The investment, a secondary purchase of shares from existing investors, saw existing investors Everstone Capital, Mayfield Advisors, Nexus Venture Partners and Emerging India Fund sell a small part of their stakes in the company.
Aditya Bhandari, co-head for Asia at Incofin, said the asset management firm was keen on investing in Sohan Lal because of its fully integrated and process-driven business model.
“They are a fully integrated post-harvest management company. Once the farmer is in the harvest phase, there are a lot of obstacles that follow. Sohan Lal is able to provide various solutions for these problems as it is present across the entire value chain in post-harvest. It is the only company that has a fully integrated approach to this segment," Bhandari said over the phone.
Sarah Djari, investment director at ResponsAbility, said, “We are delighted to accompany SLCM’s development in India and abroad. We are convinced the talented team and supportive shareholders will foster further innovations towards deeper financial inclusion in the agri space."
SLCM currently has 1,549 warehouses under management and has disbursed loans worth Rs820 crore in the last three years through its Kissandhan unit.
Founded in 2008 by Sandeep Sabharwal, Sohan Lal offers various warehousing services such as scientific storage for agriculture commodities, fumigation, testing and certification and funding against storage receipts. The firm offers its services to farmers, processors, traders and commodity exchanges.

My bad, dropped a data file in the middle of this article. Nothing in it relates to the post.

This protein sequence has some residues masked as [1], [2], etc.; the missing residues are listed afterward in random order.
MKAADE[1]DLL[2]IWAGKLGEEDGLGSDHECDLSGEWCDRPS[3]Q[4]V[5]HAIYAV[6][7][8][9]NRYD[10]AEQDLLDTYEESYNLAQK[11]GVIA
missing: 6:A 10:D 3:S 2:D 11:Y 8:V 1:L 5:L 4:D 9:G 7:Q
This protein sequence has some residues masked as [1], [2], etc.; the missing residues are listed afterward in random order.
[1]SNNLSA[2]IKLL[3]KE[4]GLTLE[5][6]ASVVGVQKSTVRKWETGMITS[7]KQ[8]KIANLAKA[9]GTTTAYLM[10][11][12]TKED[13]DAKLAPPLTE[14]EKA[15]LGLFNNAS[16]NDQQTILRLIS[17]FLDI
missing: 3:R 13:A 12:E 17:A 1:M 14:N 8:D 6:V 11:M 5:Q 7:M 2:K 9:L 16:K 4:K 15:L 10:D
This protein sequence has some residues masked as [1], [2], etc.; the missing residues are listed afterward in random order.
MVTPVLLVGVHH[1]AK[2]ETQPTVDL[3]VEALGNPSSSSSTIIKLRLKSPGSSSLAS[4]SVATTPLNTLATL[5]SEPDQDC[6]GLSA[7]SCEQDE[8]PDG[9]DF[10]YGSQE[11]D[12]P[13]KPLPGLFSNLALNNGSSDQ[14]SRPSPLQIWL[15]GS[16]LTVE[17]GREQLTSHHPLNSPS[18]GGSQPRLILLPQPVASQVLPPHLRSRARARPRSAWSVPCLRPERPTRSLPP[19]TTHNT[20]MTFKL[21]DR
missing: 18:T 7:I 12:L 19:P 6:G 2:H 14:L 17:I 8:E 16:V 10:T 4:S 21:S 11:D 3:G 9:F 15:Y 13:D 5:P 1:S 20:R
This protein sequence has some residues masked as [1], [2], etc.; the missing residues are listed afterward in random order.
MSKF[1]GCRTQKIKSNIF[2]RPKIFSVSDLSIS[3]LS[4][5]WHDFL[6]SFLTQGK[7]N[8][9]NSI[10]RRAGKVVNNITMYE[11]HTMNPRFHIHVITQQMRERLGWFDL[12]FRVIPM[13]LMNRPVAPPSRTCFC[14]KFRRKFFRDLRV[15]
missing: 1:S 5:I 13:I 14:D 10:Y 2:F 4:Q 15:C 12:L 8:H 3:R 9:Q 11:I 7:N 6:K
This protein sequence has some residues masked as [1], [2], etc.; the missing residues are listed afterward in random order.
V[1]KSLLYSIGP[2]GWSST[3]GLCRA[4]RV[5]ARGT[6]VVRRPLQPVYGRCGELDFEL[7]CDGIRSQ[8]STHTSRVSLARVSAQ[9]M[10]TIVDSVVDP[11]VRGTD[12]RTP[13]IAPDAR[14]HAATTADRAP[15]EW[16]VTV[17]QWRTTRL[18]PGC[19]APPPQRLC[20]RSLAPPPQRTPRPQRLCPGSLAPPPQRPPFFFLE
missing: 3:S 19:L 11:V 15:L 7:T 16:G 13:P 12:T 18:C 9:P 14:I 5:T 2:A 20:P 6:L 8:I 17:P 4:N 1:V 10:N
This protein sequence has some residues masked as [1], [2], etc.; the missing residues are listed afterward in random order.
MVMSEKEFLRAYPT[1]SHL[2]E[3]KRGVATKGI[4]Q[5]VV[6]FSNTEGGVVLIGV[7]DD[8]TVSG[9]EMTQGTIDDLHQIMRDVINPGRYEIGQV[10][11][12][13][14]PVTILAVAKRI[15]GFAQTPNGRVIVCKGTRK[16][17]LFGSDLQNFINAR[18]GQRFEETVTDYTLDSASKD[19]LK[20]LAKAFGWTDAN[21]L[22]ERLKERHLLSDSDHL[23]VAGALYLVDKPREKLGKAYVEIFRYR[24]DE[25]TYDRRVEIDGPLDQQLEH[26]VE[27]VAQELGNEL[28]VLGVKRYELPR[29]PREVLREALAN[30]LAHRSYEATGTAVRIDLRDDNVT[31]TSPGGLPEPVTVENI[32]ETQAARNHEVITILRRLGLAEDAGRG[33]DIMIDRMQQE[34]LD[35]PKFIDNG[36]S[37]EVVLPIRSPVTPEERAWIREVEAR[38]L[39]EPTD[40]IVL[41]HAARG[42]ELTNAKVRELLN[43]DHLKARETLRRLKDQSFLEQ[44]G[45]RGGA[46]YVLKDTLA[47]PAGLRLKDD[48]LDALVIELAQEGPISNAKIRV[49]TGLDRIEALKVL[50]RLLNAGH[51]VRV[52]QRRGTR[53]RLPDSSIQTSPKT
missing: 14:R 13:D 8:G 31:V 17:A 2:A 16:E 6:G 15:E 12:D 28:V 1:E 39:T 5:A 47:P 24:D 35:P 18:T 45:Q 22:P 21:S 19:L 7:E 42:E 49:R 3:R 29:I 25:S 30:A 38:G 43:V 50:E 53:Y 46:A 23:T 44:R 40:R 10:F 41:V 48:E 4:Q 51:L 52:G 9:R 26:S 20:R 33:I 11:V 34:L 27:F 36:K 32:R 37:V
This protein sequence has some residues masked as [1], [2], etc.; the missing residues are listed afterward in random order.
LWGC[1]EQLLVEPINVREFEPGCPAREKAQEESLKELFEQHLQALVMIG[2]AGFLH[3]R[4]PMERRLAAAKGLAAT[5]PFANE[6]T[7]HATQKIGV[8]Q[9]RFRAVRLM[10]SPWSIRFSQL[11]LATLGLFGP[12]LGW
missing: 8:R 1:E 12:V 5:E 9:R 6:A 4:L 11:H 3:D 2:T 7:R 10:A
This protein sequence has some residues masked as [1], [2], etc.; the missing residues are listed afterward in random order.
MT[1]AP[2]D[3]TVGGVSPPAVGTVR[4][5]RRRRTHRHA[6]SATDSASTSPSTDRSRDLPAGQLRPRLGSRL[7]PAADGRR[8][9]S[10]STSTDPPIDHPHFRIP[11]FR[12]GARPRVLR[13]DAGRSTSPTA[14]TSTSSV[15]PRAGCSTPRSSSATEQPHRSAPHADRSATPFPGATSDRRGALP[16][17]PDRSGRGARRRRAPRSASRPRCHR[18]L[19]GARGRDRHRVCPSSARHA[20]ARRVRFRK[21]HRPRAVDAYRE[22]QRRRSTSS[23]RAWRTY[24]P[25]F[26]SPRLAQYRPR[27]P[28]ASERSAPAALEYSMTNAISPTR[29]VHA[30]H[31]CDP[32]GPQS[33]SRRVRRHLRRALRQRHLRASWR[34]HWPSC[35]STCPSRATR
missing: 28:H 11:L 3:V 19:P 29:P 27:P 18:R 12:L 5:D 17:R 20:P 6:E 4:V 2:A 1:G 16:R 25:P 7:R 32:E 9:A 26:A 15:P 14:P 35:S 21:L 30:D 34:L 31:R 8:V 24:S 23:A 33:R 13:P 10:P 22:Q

Incofin, which has almost $750 million of assets under management, has invested in SLCM through its latest fund AGRIF, which focuses on agricultural and financial services business. AGRIF is a $175 million fund that invests across the globe. ResponsAbility Investments manages over $3 billion in development investments.
“Sohan Lal is a very process-driven company. Agri is a very volatile market, a lot depends on the monsoon, and there is also price volatility. One of the biggest weakness of this segment is that companies and teams don’t have a very strong hold on processes. A scalable business can only be built when the company and the team is very process-driven," said Incofin’s Bhandari.
Sabharwal, group chief executive at SLCM, said, the impact funds’ investment “is aligned to our strategy of ushering SLCM as leader in post harvest agri-logistics and financing not only in India but across Asia."
Bhandari added that based on Incofin’s global experience, Sohan Lal is one of the few firms globally in the integrated agribusiness space that is extremely process-driven.
Incofin’s previous investments in India include microfinance companies such as Fusion Microfinance Pvt. Ltd, Grameen Financial Services Pvt. Ltd, Annapurna Microfinance Pvt. Ltd and Arman Financial Services Ltd.
The money—the fifth round of investment in Sohan Lal—will help the company scale up its business in India and overseas.
In September 2015, the company had raised Rs100 crore in a round led by Chicago-based Creation Investments Capital Management Llc and existing investor Everstone Capital.
Several other agri-warehousing firms have also seen strong investor interest in the past.
In April 2015, Singapore’s state-run investment firm Temasek Holdings Pte. Ltd invested Rs250 crore in IDFC-backed Staragri Warehousing and Collateral Management Ltd. In July the same year, Canadian investor Prem Watsa’s Fairfax India invested Rs800 crore in National Collateral Management Services Ltd to acquire a 74% stake.
A severe shortage of agri-warehousing capacity makes private companies in the sector an attractive opportunity for investors.
According to a 2015 report by a panel on strengthening negotiable warehouse receipts, set up by the Warehousing Development and Regulatory Authority (WDRA), under the department of food and public distribution, India’s total warehousing gap is estimated at 35 million tonnes.
The report said that the total warehousing capacity, as of October 2014, was 117.52 million tonnes, of which the private sector contributed 18.97 million tonnes, while the rest came from the Food Corporation of India, central and state warehousing corporations and cooperatives.